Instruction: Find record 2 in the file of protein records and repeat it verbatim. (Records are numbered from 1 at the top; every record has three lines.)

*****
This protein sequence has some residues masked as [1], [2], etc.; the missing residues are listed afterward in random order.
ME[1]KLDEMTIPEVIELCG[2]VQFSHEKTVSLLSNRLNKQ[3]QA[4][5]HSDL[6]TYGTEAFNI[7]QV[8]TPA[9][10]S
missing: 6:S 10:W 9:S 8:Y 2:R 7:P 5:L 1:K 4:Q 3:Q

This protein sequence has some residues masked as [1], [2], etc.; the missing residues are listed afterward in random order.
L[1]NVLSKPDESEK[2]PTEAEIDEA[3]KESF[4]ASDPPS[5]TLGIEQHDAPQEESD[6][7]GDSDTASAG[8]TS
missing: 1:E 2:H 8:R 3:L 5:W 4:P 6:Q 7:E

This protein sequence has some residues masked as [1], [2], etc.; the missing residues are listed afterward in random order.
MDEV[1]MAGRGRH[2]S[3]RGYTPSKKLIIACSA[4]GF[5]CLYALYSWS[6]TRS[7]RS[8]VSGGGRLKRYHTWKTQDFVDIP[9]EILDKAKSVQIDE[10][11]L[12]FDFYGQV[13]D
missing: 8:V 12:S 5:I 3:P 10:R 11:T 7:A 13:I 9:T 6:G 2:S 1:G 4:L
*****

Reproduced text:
This protein sequence has some residues masked as [1], [2], etc.; the missing residues are listed afterward in random order.
L[1]NVLSKPDESEK[2]PTEAEIDEA[3]KESF[4]ASDPPS[5]TLGIEQHDAPQEESD[6][7]GDSDTASAG[8]TS
missing: 1:E 2:H 8:R 3:L 5:W 4:P 6:Q 7:E